Crowe, Fritz Hauch Eden

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Crowe, Fritz Hauch Eden

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Fritz Hauch Eden Crowe (1849-1904) was a career Royal Navy officer and British Consul-General. He was born in Christiania (now Oslo), Norway on 3 September 1849 as the oldest child of Arthur de Capel Brooke Woodfall Crowe (1825-1895), the British Vice-Consul to Norway, and Frederikke Adame Wilhelmine Hauch (1829-1907). Crowe had two siblings: Percy Arthur Crowe (b. 1850) and Katharina (b. 1856). He attended Eastman’s Royal Naval Academy in Southsea, England and became a cadet in the Royal Navy on 10 March 1863. He was first stationed aboard the H.M.S Britannia in Portland, which served as a residential barracks for cadets while he continued to undergo training. Little is known about his career in the 1860s; he served as a midshipman aboard the H.M.S Brisk in New Zealand in 1867, before he was promoted to Sub-Lieutenant in 1869. In 1870, he was stationed aboard the H.M.S Volage, positioned with the Channel Fleet and between 1871 and 1872, he served as sub-lieutenant on the H.M.S Minotaur and the H.M.S Woodlark in Britain, the Mediterranean, Madeira and Bermuda. In March 1872, he was appointed to the H.M.S Duke of Wellington, the flag ship at Portsmouth, and then in July 1872 was appointed to the H.M.S Victoria and Albert, the royal yacht of Queen Victoria. On 18 September 1872, while aboard the royal yacht, he was promoted to Lieutenant. In 1873, he attended the Royal Naval College at Greenwich for additional training as a Lieutenant before he was posted to the H.M.S Shah in Gibraltar in 1873. Aboard the Shah between 1873 and 1878, he would travel to South America, British Columbia, and Scandinavia. Between 1878 and 1880, he served on the H.M.S Triumph, the flagship of the British naval force in the Pacific, traveling to Brazil, Patagonia, Chile and Mexico as both a lieutenant and acting flag-Lieutenant. By 1881, he was back in Britain aboard the Royal Navy training ship, the H.M.S Implacable, at Devonport. As a result of this training, he was promoted to Flag-Lieutenant on 27 November 1881. In 1882 and 1883, he traveled via Africa to South America, including Brazil, Uruguay and Patagonia. On 4 July 1883, he was appointed Lieutenant and Commander of the H.M.S Coquette and joined the ship at Mediterranean Station in Malta. Once on board, Crowe took part in the Anglo-Egyptian War and parts of the Anglo-Sudanese Campaign, including occupying the town of Ismailia and assisting in the seizure of the Suez Canal. In February 1884, Crowe was a part of a landing party that manned the fortifications of Suakin, before traveling through Abyssinia (now Ethiopia) in April 1884 with Rear Admiral Sir William Hewett, appointed governor of Sudan, to evacuate Egyptian garrisons that had been isolated in South Sudan. For his role in the Suakin Expeditionary Force, Crowe was mentioned in dispatches and promoted to commander on 17 August 1885. In 1887, he translated Spiridion Gocevic’s The Conquest of Britain in 1888 and the Sea Fights and Battles that Led to It, from the original German and the book was published by Simpkin, Marshall and Company. Later that same year, he married Clara Olga Adelaide de Nathomb in Westminster. In 1888, he studied at the Royal Naval College in Greenwich and thereafter until 1891, Crowe served as the Commander of the H.M.S Cockatrice in Malta and on the Danube. He would later serve as Commander of the H.M.S President, a converted drill ship stationed at the West India Docks in London, between January 1893 and October 1896. In March 1895, his wife Clara died in Greenwich, London, and on 13 October 1896, Crowe retired at the age of 47 after 33 years of service in the Royal Navy, upon retirement he was given the title of Captain. In 1899, Crowe married Fahtmah Asther Rechit, a non-British subject, in Kensington, England and their daughter, Hilda Crowe was born in March 1900. On 2 March 1900, Crowe was appointed His Majesty’s Consul-General at Lourenço Marques (now Maputo), in Portuguese East Africa (now Mozambique). He transitioned there via at Ascension Island in the South Atlantic in April 3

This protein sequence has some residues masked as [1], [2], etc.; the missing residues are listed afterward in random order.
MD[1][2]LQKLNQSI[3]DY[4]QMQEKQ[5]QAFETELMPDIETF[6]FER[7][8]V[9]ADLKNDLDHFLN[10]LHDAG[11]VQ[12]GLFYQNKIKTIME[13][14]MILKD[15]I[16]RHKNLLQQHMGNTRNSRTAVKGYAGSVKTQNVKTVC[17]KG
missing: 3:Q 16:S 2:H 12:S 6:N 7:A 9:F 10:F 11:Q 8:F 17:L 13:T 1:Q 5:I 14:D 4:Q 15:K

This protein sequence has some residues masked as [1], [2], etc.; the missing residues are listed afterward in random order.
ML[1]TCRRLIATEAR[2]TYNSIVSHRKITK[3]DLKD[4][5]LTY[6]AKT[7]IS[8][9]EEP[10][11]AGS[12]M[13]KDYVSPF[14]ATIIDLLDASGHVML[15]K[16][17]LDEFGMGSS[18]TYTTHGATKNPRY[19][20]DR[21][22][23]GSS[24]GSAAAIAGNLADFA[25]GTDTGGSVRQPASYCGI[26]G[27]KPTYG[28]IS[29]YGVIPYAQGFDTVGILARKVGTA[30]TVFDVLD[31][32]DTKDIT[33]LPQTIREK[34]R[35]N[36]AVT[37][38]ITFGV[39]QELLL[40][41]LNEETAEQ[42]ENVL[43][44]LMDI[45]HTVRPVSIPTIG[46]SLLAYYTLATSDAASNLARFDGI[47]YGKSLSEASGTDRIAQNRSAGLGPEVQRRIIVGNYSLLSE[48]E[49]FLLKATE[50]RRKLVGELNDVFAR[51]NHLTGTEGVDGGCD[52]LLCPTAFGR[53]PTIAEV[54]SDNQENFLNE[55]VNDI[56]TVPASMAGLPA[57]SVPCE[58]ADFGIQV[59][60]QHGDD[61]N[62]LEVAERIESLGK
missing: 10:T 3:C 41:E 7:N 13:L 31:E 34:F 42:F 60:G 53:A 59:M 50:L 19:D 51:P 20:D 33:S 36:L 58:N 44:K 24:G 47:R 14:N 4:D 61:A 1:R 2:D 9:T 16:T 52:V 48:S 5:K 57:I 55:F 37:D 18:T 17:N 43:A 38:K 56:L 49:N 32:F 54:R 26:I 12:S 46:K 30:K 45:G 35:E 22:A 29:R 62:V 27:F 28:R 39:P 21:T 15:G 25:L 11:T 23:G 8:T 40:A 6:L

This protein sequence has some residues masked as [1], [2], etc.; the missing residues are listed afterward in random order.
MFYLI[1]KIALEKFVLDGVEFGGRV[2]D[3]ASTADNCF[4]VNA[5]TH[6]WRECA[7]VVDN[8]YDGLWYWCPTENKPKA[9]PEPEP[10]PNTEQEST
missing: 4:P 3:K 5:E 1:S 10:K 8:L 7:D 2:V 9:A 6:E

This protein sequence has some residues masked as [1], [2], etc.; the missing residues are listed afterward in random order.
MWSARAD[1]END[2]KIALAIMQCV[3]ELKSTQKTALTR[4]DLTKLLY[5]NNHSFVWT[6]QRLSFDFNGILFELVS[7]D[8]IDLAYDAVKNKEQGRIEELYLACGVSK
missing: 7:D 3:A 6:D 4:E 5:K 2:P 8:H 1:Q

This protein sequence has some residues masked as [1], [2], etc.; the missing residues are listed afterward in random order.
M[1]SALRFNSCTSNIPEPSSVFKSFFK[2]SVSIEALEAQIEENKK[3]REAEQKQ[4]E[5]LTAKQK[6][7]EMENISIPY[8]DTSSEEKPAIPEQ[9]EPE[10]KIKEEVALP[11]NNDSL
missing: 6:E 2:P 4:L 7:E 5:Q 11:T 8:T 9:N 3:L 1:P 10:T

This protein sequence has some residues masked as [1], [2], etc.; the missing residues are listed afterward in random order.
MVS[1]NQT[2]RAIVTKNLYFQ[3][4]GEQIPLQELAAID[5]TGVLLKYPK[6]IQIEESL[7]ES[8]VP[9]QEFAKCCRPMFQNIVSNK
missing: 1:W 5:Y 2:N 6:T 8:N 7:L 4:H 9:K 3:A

1900. Crowe’s time as a Consul-General occurred during the Boer War (1899-1902) and much of his work included the importation and passage of arms from Mozambique into South Africa to aid the British. He was recalled from his post immediately after the war, and returned to England with his wife and daughter in September 1902. For his role in the Boer War, Crowe was awarded the South Africa Medal and was a made a Civil Companion of the Order of Bath in 1902. Fritz Crowe died 11 August 1904 in Pimlico, Middlesex and left his estate to his wife. Little is known about his wife or daughter after his death, his daughter would inherit a large sum after the death of her grandmother and attended the Royal Naval School for girls in Twickenham, and his wife died in March 1923.


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Thomas Fisher Rare Book Library, University of Toronto

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